We all love old photographs. My favorite is one in which I, my mom, and my two sisters, along with a maid servant, are seen hovering around an open fire on our terrace. My mom has something in her hand with which she is stirring something in a large iron wok. There is a big bowl with a sort of white paste and an open tin of ghee on one side. It is a scene that depicts Dashain and Tihar in a different way, but one that is common among many households around the country. My mom is making selroti, and we are all there to enjoy watching the artistry of their making.

As anyone who has tried his/her hand at making one will agree, making the perfect selroti is no easy matter. But, it is an art that has been honed to perfection by many women, and an art that many others would like to be more adept at. This is because the selroti is the food that is most on display during this festive season, and all women would naturally like to be proud of their creation.Many households will be offering selroti not only to deusi and bhailo groups, along with cash, but also to all guests visiting their homes. And, of course, selroti is the highlight among all the delicious foods (dry fruit, sweetmeats, curd, meat and fish delicacies, etc.) that sisters present to their brothers during Bhai Tika, the last day of Tihar.

Going back to the afore mentioned photograph, you can see that the tin contains pure ghee, a fact from which you can glean that our family fortunes were having a better run at the time, since not many people can afford to make a lot of selrotis with pure ghee. A 20-liter tin, by god! Those were the days, my friend. Anyway, selroti, while having the singular honor of being the bread that binds hearts together, and the prima donna of Tihar, is but one out of many different kinds of bread made by the ‘culinary-ly’ sophisticated community of Newars.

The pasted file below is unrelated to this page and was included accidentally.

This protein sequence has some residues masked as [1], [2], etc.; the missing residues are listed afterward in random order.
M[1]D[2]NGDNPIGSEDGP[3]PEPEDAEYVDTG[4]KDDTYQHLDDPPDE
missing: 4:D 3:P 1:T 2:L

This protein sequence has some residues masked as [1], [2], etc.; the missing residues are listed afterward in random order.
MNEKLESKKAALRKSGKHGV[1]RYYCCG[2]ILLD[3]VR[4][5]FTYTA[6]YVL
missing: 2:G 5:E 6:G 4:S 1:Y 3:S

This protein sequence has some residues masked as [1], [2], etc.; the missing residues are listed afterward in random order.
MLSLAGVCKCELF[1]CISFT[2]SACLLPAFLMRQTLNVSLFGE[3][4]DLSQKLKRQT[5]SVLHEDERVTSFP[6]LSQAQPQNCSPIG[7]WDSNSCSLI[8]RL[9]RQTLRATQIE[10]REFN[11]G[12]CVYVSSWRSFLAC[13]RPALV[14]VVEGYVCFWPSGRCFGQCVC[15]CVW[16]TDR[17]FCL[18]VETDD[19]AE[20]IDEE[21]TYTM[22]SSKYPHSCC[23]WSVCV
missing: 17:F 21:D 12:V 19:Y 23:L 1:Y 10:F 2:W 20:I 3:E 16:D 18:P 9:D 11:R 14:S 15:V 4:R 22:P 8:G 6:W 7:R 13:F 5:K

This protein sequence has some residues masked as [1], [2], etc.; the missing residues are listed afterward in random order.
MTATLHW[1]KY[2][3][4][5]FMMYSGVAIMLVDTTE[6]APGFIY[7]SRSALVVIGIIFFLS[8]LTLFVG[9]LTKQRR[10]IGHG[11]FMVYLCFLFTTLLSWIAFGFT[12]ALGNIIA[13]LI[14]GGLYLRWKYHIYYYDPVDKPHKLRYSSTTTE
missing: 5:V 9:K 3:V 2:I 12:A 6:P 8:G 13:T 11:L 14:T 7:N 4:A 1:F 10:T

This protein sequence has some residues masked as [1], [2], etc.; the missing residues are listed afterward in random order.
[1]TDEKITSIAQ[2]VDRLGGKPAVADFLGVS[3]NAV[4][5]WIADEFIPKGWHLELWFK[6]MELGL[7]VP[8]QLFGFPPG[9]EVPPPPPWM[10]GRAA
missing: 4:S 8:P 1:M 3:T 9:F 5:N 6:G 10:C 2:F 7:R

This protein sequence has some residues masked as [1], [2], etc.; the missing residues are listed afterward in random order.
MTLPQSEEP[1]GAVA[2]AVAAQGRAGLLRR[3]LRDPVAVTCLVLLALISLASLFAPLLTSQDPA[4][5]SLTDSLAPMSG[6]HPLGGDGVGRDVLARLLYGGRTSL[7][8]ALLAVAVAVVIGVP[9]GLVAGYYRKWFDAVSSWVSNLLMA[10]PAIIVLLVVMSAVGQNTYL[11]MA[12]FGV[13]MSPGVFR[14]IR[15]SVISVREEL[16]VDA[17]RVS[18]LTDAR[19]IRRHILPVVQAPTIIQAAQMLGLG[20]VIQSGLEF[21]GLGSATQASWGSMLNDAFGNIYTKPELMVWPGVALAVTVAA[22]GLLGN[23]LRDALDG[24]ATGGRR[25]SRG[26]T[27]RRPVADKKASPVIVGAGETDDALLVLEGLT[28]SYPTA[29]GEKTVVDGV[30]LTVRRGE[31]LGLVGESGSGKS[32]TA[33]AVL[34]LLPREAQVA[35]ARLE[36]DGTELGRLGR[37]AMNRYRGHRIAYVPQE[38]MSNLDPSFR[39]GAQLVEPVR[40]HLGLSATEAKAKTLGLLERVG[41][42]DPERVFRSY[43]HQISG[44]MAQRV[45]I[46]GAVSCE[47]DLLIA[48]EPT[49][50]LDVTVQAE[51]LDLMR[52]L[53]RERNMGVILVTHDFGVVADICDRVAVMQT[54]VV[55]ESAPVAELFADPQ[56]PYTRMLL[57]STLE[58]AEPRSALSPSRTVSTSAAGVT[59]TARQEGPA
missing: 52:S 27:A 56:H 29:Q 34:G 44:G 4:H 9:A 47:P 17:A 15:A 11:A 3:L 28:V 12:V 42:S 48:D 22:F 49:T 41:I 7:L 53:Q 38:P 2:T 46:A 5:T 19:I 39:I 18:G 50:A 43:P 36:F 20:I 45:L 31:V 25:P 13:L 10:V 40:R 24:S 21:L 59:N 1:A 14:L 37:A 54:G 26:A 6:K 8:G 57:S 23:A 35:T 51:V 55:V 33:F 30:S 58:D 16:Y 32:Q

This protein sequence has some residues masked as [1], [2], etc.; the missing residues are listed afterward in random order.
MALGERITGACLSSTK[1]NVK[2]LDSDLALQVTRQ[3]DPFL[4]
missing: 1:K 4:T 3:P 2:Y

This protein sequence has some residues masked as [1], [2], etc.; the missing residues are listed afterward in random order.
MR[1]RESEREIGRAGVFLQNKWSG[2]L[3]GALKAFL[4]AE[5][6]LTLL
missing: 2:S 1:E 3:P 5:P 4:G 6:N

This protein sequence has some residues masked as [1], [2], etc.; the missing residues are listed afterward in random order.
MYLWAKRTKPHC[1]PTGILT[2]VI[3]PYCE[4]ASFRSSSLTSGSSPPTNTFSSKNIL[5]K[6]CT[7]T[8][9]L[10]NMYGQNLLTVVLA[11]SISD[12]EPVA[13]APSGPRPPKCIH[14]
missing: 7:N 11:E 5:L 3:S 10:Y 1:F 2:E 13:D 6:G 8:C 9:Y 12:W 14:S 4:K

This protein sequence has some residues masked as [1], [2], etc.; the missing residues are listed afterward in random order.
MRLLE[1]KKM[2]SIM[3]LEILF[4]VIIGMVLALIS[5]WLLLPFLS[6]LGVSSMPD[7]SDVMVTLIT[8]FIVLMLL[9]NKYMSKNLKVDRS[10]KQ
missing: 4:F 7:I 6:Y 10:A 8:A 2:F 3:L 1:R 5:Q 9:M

If you are interested, do visit the mari (beread) pasals in MaruTole near Hanuman Dhoka, all of which are still probably run by Rajkarnikars, who have been the traditional makers of mari and sweetmeats in Kathmandu since times immemorial. You’ll find a dozen or more varieties of maris here, which include fini, puri, rodh, khajur, aainthi, aanti, Punjabi, khasta, gajur, etc., and of course, selroti.

And, for those interested, here’s how you can make selroti:

  1. First, you got to soak rice overnight.
  2. Next day, you drain out the water and put the soaked rice in a mixer grinder along with ghee and sugar.
  3. Then, grind the mix until it becomes an even paste (if the batter is too squishy, add some rice flour for consistency). Making the perfectly consistent batter is the key to making the perfect selroti.
  4. Now, cut the top of a plastic bottle to drop the batter (you can also use a half-coconut shell or a piece of sturdy cloth with a hole in the middle)
  5. By this time, you will already have oil sizzling in the wok, okay?
  6. Now, drop the batter in the hot oil, making as round a circle as you can. It will help if you are of artistic bent. The more skillful use a pair of sticks to ensure that the selroti is perfectly round in shape.
  7. Finally, sit back and watch your creation sizzle and fry until it is rich golden brown in color. The texture, if perfectly made, will turn out to be slightly rough to the touch, and the crispiness depends on how much ghee you have added when making the batter, as also, how well you have fried it.

Footnote: Day before yesterday, I was at the Newari mari pasal in my locality, which I visit regularly, especially for its delicious jeri and samosas. I asked the fat lady at the counter for a couple of hot samosas that I thought her husband was making, as usual, bent as he was over the familiar iron wok. Hearing my request, he turned to stare at me, and exclaimed, “Samosas? Are you crazy? I’m too busy making selrotis!”